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Supinator stretch drills to increase your pronation and supination strength

These simple supination stretches will loosen up your lower arms in a hurry.
Written By  Liam Brown
Last Updated on 4th March 2021
Physiotherapist touching a woman's hand

The forearm anatomy has so many different muscles and functions that many people often forget all about supinator stretch drills. As a result, they’re often very weak in rotational exercises like the ones that I’m about to show you.

These stretches can help you to rehab after an injury, increase your general strength, and also help you to improve at sports and activities that require rotation of the hands, wrists, and forearms.

Related post: best forearm stretches

Top 5 supination stretches

These supination stretches are ordered from easiest to hardest, with the exception of the last one, which is something slightly different. I recommend starting with the simple drills before moving onto the more difficult stretches, unless, of course, your physiotherapist thinks that you can go straight into the weighted exercises.

1. Bodyweight rotations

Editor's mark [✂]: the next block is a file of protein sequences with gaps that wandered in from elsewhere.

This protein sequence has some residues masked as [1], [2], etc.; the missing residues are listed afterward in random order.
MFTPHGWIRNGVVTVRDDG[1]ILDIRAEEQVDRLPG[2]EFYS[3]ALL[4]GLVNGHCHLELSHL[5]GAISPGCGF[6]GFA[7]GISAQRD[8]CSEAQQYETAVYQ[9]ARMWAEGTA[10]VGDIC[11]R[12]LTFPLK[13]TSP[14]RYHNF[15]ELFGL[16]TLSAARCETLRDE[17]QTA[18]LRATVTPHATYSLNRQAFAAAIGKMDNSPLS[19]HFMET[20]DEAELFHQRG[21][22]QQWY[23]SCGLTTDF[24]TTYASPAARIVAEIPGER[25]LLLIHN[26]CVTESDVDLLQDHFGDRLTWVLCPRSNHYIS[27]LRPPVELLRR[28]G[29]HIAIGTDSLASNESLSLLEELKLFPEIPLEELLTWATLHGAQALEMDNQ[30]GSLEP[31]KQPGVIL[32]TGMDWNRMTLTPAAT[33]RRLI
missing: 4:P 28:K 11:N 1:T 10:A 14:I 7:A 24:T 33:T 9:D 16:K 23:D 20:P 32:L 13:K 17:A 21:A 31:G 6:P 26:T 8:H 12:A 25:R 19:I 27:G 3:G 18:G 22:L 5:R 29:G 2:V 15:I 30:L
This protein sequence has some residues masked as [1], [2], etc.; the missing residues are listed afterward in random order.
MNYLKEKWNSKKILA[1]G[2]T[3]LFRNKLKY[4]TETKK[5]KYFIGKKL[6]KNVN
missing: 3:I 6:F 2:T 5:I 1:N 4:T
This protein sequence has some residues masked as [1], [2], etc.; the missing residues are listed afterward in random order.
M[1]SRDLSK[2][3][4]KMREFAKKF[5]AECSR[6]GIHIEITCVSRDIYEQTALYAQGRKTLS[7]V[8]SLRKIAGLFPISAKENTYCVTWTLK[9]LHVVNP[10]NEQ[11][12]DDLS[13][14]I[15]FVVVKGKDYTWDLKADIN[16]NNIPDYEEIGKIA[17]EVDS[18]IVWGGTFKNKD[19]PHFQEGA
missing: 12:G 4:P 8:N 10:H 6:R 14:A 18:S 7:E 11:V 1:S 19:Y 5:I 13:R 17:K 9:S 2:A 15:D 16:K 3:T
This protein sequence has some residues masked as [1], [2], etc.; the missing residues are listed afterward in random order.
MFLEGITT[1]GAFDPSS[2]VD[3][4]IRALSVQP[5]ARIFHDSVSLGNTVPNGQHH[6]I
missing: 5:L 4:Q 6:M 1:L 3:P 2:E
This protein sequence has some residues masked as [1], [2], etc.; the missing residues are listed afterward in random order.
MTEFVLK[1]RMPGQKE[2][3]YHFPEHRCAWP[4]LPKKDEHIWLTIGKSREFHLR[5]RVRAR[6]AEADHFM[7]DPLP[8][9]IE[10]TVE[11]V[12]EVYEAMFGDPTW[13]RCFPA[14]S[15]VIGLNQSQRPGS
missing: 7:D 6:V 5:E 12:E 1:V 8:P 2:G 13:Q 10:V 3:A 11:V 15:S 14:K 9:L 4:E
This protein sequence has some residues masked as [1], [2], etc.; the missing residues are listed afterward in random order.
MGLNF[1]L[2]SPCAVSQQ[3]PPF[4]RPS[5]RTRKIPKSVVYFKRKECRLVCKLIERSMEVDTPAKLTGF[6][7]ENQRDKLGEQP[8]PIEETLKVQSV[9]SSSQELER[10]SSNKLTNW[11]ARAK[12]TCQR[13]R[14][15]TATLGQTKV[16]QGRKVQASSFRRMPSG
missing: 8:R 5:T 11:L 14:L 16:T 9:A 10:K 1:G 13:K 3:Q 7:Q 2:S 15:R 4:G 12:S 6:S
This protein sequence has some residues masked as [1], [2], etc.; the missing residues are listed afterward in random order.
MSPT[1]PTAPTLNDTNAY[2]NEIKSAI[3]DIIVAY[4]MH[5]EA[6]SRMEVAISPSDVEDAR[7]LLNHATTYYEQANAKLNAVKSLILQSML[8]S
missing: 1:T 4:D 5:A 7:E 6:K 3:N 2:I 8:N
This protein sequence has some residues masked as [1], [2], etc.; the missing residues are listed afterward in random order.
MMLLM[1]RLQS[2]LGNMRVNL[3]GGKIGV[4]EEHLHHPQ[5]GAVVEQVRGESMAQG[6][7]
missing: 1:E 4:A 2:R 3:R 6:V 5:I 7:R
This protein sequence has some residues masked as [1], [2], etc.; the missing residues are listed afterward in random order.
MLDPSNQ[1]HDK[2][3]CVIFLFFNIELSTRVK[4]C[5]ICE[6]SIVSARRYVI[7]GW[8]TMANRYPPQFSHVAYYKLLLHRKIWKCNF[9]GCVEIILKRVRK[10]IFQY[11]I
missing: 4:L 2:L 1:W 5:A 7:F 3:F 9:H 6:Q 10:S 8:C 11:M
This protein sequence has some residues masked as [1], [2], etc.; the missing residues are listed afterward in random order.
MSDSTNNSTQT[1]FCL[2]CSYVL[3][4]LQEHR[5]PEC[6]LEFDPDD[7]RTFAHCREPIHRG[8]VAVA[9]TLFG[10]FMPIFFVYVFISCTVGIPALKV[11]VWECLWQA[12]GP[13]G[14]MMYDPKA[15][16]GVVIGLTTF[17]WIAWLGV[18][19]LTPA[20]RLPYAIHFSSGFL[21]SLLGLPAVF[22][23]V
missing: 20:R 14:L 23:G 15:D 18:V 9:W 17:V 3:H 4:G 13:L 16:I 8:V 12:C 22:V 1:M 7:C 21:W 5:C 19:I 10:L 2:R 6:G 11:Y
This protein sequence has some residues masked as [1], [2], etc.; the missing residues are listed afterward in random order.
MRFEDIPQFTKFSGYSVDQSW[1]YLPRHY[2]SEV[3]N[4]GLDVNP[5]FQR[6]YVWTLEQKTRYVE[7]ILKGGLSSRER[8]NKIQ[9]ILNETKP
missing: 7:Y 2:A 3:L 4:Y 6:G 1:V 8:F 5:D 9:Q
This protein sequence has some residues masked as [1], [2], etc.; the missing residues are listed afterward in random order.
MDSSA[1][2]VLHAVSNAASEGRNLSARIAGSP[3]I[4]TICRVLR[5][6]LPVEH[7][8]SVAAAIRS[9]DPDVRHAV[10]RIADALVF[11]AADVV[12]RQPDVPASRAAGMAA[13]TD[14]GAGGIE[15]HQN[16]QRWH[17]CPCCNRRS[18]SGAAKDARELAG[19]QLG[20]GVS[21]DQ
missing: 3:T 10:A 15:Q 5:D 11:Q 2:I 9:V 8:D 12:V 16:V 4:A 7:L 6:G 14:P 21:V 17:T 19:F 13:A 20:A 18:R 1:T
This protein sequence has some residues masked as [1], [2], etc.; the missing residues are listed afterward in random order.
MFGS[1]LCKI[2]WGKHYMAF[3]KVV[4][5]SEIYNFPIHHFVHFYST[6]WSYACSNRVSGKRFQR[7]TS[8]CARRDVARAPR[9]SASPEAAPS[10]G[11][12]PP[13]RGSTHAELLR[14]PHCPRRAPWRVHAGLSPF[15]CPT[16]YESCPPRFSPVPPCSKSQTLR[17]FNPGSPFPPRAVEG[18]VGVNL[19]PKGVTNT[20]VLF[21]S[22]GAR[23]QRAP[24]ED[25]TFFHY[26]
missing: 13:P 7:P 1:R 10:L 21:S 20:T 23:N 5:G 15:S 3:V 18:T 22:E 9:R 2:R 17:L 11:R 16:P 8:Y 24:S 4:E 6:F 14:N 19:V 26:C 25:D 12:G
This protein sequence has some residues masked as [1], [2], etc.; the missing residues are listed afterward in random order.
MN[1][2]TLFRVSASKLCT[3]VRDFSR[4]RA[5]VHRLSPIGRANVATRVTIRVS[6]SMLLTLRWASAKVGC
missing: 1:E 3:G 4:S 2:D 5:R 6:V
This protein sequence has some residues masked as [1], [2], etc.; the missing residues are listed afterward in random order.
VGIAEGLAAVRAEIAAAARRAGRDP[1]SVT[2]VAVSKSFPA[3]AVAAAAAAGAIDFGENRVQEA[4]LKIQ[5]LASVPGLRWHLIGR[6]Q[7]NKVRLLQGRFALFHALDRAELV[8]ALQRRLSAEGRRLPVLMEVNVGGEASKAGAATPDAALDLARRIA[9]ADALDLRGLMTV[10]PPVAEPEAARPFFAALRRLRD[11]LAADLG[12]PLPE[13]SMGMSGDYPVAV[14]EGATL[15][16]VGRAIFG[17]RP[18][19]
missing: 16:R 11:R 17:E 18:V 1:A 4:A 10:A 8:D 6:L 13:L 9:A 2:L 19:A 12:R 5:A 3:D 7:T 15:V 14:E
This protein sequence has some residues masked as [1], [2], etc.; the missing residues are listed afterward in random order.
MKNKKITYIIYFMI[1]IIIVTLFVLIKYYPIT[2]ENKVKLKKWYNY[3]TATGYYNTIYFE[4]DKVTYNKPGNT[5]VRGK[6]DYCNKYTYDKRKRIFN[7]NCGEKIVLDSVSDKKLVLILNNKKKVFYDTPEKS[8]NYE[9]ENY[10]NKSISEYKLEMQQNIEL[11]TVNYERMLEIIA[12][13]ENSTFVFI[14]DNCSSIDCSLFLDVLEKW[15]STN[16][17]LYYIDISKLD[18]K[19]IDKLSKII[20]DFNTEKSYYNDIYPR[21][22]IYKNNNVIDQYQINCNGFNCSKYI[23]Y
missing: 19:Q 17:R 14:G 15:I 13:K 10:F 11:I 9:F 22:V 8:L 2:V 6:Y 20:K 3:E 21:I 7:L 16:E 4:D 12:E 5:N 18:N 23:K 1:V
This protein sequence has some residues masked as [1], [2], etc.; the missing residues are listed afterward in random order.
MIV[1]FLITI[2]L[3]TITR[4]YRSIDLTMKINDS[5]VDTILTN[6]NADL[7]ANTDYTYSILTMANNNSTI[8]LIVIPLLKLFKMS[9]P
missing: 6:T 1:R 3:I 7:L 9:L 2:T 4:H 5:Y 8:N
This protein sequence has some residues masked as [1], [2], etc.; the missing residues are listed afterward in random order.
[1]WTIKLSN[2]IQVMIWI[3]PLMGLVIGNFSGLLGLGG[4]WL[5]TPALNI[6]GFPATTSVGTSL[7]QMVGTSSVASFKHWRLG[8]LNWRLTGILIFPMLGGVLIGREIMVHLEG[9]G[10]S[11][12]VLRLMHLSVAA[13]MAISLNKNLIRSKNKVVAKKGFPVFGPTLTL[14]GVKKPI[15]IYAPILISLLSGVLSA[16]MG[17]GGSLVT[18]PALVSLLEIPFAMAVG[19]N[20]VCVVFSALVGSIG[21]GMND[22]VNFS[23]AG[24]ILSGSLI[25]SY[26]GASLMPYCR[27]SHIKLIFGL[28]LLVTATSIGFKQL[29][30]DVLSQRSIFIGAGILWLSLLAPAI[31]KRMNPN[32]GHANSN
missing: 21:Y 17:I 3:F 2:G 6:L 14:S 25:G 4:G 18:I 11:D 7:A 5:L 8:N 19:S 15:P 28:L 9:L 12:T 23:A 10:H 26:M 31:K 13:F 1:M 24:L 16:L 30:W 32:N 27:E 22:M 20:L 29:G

This exercise helps you to improve the rotational control of your forearm. There isn't that much resistance to it, but if you’re currently in rehab, then simple and light is the best place to start.

  1. Pin your arms to the sides of your body with your hands in a neutral position (like you’re about to shake hands with someone).
  2. Slowly rotate your hand until your palm is facing up.
  3. Hold this position for 30 seconds and repeat an additional 3-4 times (for both arms).

2. Assisted supination

This exercise is much like the first, except this time, we’re using our other hand to intensify the stretch.

  1. Hold your arm by your side in a neutral hand position.
  2. Rotate your hand while keeping your shoulder still until your palm is facing up.
  3. Then, increase the stretch by supinating your hand even further away from the midline of the body by turning it with your spare hand.
  4. Hold this stretch for 30 seconds, do 3-4 sets in total, and don’t forget about your other arm.